7. Waiver and Estoppel (Fifteenth & Sixteenth Affirmative Defenses)

An answer must "set forth the circumstances giving rise to the purported estoppel." Mission Housing Development Co. v. City & County of San Francisco, 59 Cal.App.4th 55, 75 (1997). Here, the answer simply says that "each cause of action . . . is barred by the doctrine of estoppel." (ECF 19 at 8.) Summary adjudication with respect to estoppel is appropriate, and is GRANTED.

8. Preemption by RLA (Sixth & Seventeenth Affirmative Defenses)

As discussed above, plaintiff's wrongful termination claim is not preempted by the RLA. That said, given plaintiff's attacks on the investigative and termination procedures, actions that do implicate the RLA, the court declines to summarily adjudicate this defense.

9. Litigation Privilege (Twenty-First Affirmative Defense)

As discussed above, the litigation privilege applies to Papworth's testimony at the investigative hearing and Kline's discussions, if any, related to the hearing. Plaintiff's motion is DENIED with respect to this affirmative defense.

10. Preemption of the FELA Claim (Sixth, Twenty-third and Twenty-fourth Affirmative Defenses)

For the reasons set forth above, the court DENIES summary adjudication on either the FELA or RLA affirmative defense claims.

11. Mootness (Nineteenth Affirmative Defense)

On the record before it, the court finds that plaintiff's claims are not moot.

12. Election of Remedies (Twenty-fourth Affirmative Defense)

Title 49 U.S.C. § 20109(f) provides "An employee may not seek protection under both this section and another provision of law for the same allegedly unlawful act of the railroad carrier." Plaintiff claims he has only asserted a claim for wrongful termination and therefore he is entitled to summary adjudication of this defense. UP's briefing is not clear but appears to suggest that plaintiff must identify only one public policy to support his wrongful termination claim. Plaintiff however cites this section as an embodiment of federal public policy in order to buttress his wrongful termination claim. The state law provisions he cites to similarly support his claim are not preempted. See Gonero v. Union Pacific R. Co., No., CIV. 2:09-2009 WBS JFM, 2009 WL 3378987 (E.D. Cal. Oct. 19, 2009) ("State common law wrongful termination claims are not displaced simply because Congress has also provided a statutory right against retaliation. Each right has legally independent origins and, absent Congressional intent to preempt state law claims, is equally available to an aggrieved employee.") (citation omitted)). At the same time, a wrongful termination claim based on an RLA violation may constitute "another provision of law" under the election provision. See id. at *5. On the current record, plaintiff's motion is DENIED.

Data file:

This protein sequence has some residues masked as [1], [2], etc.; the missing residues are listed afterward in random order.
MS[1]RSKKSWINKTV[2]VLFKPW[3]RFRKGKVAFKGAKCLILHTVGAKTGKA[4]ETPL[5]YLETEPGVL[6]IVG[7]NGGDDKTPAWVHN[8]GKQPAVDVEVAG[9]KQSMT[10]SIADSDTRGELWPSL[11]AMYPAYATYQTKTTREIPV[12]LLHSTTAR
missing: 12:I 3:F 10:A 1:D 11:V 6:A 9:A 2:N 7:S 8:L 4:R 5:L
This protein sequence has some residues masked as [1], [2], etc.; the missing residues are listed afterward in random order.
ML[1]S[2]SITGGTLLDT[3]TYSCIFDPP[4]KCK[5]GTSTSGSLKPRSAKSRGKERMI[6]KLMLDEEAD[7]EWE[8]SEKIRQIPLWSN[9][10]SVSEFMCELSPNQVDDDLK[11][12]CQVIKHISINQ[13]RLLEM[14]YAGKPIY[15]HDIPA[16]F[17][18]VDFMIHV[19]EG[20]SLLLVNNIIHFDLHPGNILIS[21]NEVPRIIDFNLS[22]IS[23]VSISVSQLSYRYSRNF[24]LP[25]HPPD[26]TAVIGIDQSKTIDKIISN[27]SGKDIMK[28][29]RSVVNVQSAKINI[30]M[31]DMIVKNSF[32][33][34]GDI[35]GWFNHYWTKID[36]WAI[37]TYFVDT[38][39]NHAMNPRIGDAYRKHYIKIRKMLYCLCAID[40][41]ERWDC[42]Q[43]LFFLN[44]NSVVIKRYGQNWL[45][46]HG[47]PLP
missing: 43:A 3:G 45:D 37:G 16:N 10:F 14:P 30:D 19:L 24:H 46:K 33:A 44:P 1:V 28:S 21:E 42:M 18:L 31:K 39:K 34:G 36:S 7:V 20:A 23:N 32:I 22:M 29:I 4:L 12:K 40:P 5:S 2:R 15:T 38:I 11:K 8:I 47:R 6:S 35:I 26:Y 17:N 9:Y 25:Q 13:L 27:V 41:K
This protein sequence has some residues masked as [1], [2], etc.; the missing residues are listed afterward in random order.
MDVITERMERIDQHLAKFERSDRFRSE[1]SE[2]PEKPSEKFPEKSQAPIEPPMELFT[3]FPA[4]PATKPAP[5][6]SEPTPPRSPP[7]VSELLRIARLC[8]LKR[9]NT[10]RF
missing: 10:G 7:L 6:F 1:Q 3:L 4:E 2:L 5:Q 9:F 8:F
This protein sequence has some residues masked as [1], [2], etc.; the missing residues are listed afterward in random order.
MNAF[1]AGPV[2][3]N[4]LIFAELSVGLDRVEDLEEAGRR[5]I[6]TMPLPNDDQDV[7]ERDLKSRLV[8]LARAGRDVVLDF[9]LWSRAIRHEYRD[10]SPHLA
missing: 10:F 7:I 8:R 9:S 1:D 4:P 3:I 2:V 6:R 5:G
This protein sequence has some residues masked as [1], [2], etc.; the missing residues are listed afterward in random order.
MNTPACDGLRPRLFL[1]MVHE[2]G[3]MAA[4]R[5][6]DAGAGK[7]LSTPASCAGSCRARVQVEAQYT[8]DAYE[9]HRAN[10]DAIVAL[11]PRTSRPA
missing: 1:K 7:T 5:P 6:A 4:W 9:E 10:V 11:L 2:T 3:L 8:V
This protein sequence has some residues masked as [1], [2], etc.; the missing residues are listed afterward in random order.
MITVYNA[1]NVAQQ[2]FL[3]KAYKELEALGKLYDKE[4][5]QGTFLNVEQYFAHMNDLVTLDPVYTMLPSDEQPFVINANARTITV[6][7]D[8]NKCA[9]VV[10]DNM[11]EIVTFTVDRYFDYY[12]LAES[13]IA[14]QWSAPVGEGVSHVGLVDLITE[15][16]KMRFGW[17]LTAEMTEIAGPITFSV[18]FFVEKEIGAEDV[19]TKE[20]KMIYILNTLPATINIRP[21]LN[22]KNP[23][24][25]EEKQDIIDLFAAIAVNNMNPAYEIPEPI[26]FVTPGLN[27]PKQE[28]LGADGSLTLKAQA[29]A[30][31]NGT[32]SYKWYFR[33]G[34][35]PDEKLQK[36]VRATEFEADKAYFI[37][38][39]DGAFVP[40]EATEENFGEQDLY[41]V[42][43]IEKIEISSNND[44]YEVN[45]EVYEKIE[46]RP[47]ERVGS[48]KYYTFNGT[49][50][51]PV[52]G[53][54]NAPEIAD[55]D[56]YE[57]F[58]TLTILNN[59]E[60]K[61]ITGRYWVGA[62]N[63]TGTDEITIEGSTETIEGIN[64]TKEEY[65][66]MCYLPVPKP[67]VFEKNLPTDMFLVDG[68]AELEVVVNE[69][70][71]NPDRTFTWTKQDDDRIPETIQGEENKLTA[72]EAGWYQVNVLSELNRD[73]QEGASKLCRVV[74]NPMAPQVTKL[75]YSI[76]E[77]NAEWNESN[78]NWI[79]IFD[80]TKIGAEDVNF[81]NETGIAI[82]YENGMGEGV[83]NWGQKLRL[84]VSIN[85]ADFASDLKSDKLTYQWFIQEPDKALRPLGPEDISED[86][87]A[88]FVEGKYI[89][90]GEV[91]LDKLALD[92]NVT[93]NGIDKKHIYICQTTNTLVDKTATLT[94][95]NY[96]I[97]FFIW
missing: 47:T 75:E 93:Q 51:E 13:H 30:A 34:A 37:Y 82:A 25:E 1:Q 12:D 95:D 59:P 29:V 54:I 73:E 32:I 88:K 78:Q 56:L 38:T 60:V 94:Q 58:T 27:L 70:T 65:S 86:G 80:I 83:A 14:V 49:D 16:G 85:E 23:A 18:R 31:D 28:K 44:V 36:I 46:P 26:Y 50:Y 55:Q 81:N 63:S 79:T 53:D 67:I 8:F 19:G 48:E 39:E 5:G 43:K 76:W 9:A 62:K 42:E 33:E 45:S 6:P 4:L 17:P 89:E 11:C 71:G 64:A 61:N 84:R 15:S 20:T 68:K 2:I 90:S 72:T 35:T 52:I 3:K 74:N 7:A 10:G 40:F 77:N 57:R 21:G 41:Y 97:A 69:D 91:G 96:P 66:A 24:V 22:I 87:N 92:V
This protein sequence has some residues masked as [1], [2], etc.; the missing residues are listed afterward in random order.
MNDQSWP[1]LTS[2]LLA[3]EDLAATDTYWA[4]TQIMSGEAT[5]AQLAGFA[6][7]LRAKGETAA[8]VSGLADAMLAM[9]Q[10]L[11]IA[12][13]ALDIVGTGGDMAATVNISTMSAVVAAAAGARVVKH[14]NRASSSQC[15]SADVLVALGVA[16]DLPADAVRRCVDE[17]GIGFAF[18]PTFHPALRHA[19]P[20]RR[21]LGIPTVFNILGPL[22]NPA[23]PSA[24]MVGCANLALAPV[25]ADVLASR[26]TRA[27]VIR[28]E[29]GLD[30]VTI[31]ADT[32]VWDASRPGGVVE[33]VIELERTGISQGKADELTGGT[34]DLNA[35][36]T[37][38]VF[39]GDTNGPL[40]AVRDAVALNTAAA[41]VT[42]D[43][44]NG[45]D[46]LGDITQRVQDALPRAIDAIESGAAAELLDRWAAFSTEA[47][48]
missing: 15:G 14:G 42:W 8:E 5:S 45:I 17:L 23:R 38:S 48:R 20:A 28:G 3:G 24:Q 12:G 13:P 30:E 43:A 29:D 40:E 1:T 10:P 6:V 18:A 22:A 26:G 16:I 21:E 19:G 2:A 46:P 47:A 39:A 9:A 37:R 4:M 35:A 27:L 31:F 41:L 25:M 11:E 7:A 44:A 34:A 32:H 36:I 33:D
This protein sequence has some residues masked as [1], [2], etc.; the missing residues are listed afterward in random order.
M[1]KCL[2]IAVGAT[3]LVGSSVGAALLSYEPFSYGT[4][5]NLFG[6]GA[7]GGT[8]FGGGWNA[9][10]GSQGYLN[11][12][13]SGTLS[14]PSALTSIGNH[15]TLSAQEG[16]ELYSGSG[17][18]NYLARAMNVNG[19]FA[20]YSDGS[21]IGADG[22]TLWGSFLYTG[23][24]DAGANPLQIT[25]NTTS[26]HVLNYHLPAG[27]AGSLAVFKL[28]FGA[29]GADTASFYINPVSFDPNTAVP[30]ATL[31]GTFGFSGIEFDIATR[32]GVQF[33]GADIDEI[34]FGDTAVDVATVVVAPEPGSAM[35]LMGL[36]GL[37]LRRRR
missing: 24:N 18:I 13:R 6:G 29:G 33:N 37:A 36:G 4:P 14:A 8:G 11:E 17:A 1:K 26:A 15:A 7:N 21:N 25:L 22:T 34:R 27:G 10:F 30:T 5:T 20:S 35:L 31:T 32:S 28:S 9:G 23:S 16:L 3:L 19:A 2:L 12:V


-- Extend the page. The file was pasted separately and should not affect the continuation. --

Accordingly, for the foregoing reasons, the court ORDERS the following:

1. Papworth's motion for summary judgment is GRANTED;

2. Plaintiff's motion for summary judgment is DENIED with respect to the eavesdropping claim; and GRANTED with respect to the following affirmative defenses: third, sixth (solely with respect to federal wiretapping law), eighth, ninth (solely as to unclean hands), tenth and sixteenth, but denied as to the other affirmative defenses;

3. UP's motion for summary judgment is DENIED in full; and 4. The parties are directed to file the briefing described in the body of this order by April 27, 2012.